Innovate or fade: Why constant experimentation is vital to attract Gen Z and Gen Alpha consumers – SUGAR CEO

By Amanda Lim

- Last updated on GMT

Related tags Gen Z gen alpha Consumer trends Packaging

Innovation and experimentation are vital for beauty brands who want to stay relevant with Generation Z and Generation Alpha consumers, who are the future of the market, says SUGAR Cosmetics CEO.

Founded in 2015, SUGAR Cosmetics has grown to become one of India’s most successful homegrown beauty brands on the back of demand from millennial consumers.

However, to ensure the future of the brand in the rapidly evolving Indian beauty market, it must now turn its gaze towards younger consumers, said co-founder and CEO Vineeta Singh.

“[India] is a very young country with 65% of women under the age of 35. And the average age at which makeup consumption starts is getting younger,”​ Singh said on the Beauty Broadcast​.

“If you don’t attract the gen Z and you’re not even considered by gen alpha, then as a brand you’re done. It’s hygiene to attract them because in India, the average age is going down so fast that the core consumer for every brand in the next five years is going to be gen Z. They are going to be the ones with all the buying power.”

To glean more of Singh’s insight into India’s young beauty consumers, check out the video above.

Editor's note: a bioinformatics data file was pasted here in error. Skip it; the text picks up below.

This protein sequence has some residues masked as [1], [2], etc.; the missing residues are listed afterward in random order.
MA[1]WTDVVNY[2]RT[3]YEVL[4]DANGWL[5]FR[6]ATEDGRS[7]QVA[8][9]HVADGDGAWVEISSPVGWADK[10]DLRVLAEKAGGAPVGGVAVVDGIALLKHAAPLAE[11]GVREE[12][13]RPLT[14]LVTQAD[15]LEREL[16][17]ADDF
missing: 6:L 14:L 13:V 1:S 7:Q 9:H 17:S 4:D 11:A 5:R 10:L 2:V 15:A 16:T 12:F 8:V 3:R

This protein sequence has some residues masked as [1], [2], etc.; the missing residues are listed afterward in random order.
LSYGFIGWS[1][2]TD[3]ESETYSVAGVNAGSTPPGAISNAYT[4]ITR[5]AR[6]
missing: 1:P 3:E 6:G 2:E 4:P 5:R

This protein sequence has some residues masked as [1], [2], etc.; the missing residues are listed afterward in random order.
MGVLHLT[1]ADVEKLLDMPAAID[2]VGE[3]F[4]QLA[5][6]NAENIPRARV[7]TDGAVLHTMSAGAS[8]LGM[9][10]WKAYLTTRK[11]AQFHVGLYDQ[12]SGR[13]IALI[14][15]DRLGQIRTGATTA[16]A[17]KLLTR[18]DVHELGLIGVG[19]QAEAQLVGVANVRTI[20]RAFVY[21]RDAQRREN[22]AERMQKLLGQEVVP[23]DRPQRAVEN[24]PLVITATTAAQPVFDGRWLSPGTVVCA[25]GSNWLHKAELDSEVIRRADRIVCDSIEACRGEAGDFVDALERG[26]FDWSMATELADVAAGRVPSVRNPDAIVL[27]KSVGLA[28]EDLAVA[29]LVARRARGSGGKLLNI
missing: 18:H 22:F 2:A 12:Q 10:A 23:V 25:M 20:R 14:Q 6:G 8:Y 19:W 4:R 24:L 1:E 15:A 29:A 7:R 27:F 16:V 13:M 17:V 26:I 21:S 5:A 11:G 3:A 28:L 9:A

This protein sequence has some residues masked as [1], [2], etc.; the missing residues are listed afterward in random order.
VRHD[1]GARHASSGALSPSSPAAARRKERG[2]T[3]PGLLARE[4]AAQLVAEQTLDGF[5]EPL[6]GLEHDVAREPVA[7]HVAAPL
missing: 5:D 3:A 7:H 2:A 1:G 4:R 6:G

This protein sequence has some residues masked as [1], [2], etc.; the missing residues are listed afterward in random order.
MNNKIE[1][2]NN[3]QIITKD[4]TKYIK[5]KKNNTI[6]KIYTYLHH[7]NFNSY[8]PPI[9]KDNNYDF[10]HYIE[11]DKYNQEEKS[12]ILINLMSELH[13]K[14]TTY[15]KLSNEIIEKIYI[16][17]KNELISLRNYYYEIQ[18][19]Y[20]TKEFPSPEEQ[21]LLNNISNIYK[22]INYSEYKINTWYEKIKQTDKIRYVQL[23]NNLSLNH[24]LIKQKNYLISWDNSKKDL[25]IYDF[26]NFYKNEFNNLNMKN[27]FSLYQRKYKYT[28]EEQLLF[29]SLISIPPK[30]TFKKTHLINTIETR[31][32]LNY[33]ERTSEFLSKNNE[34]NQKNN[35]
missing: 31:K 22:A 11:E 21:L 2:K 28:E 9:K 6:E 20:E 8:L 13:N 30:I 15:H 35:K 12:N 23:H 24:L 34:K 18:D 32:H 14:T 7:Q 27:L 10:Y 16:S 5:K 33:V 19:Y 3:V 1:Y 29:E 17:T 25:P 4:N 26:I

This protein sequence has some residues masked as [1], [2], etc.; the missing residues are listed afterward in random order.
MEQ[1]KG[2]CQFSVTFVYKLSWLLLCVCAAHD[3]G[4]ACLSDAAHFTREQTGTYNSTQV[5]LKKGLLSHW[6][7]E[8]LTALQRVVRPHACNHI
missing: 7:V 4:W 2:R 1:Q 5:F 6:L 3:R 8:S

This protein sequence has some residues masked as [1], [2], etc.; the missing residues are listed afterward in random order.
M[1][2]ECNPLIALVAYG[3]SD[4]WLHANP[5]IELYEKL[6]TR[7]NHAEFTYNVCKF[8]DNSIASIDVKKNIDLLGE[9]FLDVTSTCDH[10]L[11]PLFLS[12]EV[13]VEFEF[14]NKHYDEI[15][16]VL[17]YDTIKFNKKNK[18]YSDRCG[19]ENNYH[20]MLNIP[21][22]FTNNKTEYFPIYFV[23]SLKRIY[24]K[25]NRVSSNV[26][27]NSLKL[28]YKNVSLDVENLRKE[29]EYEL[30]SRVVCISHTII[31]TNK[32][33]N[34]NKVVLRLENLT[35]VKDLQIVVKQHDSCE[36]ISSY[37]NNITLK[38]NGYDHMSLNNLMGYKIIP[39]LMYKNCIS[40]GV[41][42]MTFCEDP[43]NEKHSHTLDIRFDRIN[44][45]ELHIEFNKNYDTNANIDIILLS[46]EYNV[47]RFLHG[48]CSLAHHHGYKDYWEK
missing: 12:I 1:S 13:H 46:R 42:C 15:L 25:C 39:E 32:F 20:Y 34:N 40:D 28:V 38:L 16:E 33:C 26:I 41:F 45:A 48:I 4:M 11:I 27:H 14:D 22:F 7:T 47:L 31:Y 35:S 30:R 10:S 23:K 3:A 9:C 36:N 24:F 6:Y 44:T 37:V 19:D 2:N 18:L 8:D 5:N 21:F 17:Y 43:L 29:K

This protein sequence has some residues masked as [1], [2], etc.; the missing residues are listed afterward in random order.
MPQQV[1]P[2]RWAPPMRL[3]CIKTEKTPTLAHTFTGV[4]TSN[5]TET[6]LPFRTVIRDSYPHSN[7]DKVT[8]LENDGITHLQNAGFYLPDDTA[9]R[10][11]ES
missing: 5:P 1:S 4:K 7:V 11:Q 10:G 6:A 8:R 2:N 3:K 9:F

Plans to stay relevant among younger consumers are already in motion at SUGAR. Most recently, the company launched a limited-edition liquid lipstick for Valentine’s Day, which was developed specifically with gen Zs in mind.

The product has been a hit on social media with its quirky heart-shaped container.

“You need to jump out on Instagram, you need to be thumb-stoppingly good-looking,” ​said Singh.

Singh told us that over the next couple of years, its fans can expect to see more limited-edition collections.

“As a colour cosmetics brand, it's important to come across as an innovative and experiment data brand while still holding on to its core.

“The good thing about limited editions is that if it goes wrong, as an experiment, it's not too problematic because it’s gone in a few days. And if it goes right, then you can eventually look at bringing it back as a core range. From an experimentation perspective, limited editions work quite well.”

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